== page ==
Early last month, the UAE and Qatar failed, yet again, to win an upgrade to "emerging market" status from index provider MSCI.
It seems remarkable that two countries vying to be regional financial hubs in one of the world's wealthiest regions are listed alongside Mauritius and Bangladesh. Can the region's oil companies create a compelling investment proposition?
Moving up from "frontier status" would have allowed more funds to invest in the UAE and Qatari markets. Failing to make the jump to emerging markets was partly due to technical issues and problems of transparency and regulation. Yet two major concerns were liquidity and a limited number of stocks meeting MSCI's requirements - only Emaar and Dubai Financial Market qualifying comfortably, with Dana Gas squeaking in.
Successful equity markets are crucial for raising entrepreneurial finance and allocating capital efficiently. They encourage long-term residents to keep their savings in the country, and provide complementary funding for big investments, reducing reliance on bank lending, risky when sentiments turn.
Listed companies have to improve corporate governance, and are subject to the stringent disciplines of the market. Share options offer another way to reward the best employees and align their incentives with a corporation's.
GCC markets are dominated by financial institutions, more than any region outside sub-Saharan Africa. The centre of the world's petroleum industry has hardly any investable oil companies. The two listed in the UAE - Dana Gas and Taqa - do not have any oil and gas production within the GCC.
There are simply no must-have stocks for international investors in the UAE markets. By contrast, five of the top 10 companies on the UK's FTSE index are in natural resources (the oil titans Royal Dutch Shell, BP and BG and mining giants BHP Billiton and Rio Tinto).
To suggest listing or part-privatising Middle East state oil companies might seem illogical. But there are plenty of counter-examples in other countries, even major oil producers, where flotations have created heavyweight stocks and improved performance.
Russia's two state champions, Rosneft and Gazprom, have minority floats (Rosneft's in London); the three big Chinese oil companies have listed subsidiaries in Hong Kong and New York.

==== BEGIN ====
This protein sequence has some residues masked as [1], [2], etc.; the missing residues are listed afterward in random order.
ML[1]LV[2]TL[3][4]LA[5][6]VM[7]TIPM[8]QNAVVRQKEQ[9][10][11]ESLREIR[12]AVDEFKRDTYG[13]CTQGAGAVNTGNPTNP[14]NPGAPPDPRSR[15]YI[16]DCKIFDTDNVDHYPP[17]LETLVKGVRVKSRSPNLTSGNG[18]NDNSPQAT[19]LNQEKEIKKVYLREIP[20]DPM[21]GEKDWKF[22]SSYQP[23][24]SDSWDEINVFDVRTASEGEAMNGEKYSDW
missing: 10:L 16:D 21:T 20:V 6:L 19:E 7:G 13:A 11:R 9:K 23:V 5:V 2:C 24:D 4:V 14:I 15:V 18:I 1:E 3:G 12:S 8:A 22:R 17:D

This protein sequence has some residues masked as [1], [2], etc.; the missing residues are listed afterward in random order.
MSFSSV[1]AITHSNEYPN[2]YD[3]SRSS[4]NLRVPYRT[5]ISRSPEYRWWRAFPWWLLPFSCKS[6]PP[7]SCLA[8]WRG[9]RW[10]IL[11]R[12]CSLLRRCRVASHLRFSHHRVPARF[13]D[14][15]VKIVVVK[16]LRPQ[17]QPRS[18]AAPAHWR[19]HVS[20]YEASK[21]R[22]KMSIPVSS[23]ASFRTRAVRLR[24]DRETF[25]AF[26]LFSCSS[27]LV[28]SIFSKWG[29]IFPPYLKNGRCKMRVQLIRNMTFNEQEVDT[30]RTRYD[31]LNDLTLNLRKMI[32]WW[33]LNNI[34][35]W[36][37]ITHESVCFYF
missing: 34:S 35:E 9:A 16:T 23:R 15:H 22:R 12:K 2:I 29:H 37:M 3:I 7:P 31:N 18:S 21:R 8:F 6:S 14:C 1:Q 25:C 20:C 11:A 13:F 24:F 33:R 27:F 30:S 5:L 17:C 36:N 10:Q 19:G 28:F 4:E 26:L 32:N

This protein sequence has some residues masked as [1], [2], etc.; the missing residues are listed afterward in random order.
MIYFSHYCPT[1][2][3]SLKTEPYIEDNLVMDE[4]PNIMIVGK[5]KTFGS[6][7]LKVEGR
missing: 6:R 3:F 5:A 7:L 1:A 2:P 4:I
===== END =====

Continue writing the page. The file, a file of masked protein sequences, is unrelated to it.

Kazakhstan's national oil company floated 34 per cent of its onshore unit in London while keeping more strategic offshore fields in its own hands.
Norway's Statoil and Brazil's deepwater expert Petrobras, often considered the best of the national oil companies, have about a third of their shares in private hands. Even in the Gulf, Saudi Arabia has part-privatised its petrochemical companies, such as Sabic.
Of course, there are many objections to listings of the region's oil companies - worries about political control, governments' broader objectives, leakage of value to foreign investors or corporate insiders, and job losses. With a few exceptions, Gulf governments have no urgent need of cash, typically a driver of privatisation decisions.
But if the state retains a large majority, many of these objections can be overcome. A controlling stake allows the government to continue to achieve its strategic goals, although this requires balancing with minority investors' interests.
Instead of selling shares in the parent company, a subsidiary, with a selection of smaller or more difficult fields, can be floated instead, as in the Kazakh case. Less strategic and valuable assets will benefit more from increased efficiency than the "crown jewels". "Downstream" activities such as fuel retail, refining or petrochemicals are also good candidates - less politically sensitive than oil production, and requiring high efficiency to be profitable.
Opening regional oil companies to minority private investment can improve them, boost local stock markets and foster economic diversification. It is time to start thinking about it.
Robin M Mills is the head of consulting at Manaar Energy, and author of The Myth of the Oil Crisis and Capturing Carbon